Frontline Flea Spray

This page provides a specific review of Frontline's spray, a tool for getting rid of fleas before the flea season even starts. You can mist up your pets, and you can generally use it on younger animals. It's an overall good product to have in your flea control arsenal, and you'll want to consider it as a way to get rid of fleas on your dog or cat.

   

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Among the= products Merial makes is Frontline Spray. This is basically a spray bottle that you can shoot mist around your pet with - you won't want to get it into the pet's eyes, because dogs and cats, like people, are sensitive here. Avoid the head entirely. This spray spray is pretty effective - it kills about 98%-99% of the adult fleas, which are the ones that will cause you the most problems in terms of biting. It also lasts for about a month, and it's generally waterproof - most of the spray will get absorbed, so if you have a dog or cat that goes outside, it will be useful. You can start using it when your dog or cat is 8 weeks old, which is on the low end.

The main reasons to get this spray, available online here, are that:

1) you can use it even when you've already applied the monthly Frontline or Advantage medicine, if your pet gets exposed to adult fleas you want to quickly kill

2) it doesn't have as many chemicals as a lot of the other sprays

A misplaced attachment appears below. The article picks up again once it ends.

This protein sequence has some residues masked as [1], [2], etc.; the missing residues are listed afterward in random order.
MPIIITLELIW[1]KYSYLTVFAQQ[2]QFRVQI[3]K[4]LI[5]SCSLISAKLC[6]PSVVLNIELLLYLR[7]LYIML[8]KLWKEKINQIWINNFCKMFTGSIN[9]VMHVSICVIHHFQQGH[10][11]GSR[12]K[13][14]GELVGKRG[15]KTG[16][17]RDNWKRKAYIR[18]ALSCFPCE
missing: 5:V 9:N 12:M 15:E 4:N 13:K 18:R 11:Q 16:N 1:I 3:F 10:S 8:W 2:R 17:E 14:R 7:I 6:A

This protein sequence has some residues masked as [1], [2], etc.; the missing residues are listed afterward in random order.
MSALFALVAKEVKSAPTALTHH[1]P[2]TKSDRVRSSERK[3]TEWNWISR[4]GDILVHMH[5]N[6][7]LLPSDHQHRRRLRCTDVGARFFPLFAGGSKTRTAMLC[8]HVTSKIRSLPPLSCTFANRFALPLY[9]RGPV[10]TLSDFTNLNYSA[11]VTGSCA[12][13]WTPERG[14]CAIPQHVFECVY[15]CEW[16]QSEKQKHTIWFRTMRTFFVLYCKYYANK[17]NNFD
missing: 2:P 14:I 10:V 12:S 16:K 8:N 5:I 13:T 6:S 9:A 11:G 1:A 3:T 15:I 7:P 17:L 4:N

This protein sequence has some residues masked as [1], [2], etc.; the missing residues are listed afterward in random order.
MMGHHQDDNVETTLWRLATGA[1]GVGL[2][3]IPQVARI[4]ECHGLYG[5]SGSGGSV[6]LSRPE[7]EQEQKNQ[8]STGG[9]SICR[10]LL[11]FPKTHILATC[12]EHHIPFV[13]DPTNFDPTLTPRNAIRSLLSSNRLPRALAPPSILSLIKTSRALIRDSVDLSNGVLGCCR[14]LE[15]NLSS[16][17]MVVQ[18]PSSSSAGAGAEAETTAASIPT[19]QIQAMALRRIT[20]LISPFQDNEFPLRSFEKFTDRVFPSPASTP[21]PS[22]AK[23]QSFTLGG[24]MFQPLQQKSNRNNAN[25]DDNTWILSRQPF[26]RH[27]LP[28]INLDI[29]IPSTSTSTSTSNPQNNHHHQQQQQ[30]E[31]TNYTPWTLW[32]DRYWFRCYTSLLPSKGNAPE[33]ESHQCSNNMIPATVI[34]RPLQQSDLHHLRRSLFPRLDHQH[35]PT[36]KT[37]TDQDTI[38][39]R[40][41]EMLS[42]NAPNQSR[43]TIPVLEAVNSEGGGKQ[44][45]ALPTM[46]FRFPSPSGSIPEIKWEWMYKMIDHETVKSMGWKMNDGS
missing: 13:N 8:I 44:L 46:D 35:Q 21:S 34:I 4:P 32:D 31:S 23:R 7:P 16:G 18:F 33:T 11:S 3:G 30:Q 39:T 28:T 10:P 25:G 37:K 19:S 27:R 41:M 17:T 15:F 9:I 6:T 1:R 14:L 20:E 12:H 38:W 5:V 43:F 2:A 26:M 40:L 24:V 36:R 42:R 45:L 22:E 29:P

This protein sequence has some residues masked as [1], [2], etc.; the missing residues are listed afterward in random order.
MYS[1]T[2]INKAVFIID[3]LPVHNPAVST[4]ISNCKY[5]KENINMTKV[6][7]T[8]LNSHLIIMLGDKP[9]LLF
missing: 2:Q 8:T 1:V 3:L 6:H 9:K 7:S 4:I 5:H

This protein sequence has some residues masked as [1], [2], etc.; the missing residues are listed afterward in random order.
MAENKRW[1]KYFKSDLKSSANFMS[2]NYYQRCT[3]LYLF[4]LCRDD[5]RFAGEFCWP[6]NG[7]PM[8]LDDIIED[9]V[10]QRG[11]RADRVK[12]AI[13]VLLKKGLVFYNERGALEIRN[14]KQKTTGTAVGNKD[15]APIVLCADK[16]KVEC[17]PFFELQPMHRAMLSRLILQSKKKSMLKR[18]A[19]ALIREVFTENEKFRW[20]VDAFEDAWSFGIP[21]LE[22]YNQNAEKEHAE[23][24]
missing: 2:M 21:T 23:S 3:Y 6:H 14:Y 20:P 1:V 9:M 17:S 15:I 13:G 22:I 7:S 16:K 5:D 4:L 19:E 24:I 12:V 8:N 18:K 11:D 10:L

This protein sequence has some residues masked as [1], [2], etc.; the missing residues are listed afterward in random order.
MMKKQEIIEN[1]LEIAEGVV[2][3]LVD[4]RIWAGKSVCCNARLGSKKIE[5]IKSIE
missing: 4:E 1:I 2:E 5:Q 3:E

3) it can be used on areas where your pet sleeps or the yard or wherever you think fleas may be concentrated - not just on your pet.

The disadvantages:

1) While it kills a lot of fleas, it's mainly oriented towards killing adults. That's great, but you won't permanently end your problem that way. Fleas are notoriously difficult to get rid of because they lay eggs all over the place and their larva will latch on to carpet fibers and hide. A spray alone may not get rid of the infestation.

2) It actually might end up leading to more exposure to chemicals for your family than a medicine that the pet's skin absorbs would cause. If you're worried about that, remember that with a spray you are going to be directly in contact with it. With a medicine, it is usually absorbed under the pet's skin.

Sources and Other Links:

http://frontline.us.merial.com/home/ - Official Home Page

http://www.veterinarypartner.com/Content.plx?P=A&A=545

http://www.peteducation.com/article.cfm?cls=0&articleid=1419

http://www.placervillevet.com/flea_control.htm

http://www.epinions.com/pets-Dogs-Pest_Control-All-Frontline_Top_Spot/display_~reviews

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Text copyright 2005-2006 Fleascontrol.com and may not be reproduced without consent. This is not the official web page of any of the products listed on this site, this is a review page created by an individual. It is not by a vet, and is meant to be informative and not to substitute for a vet's advice - always consult a vet if you suspect a health problem.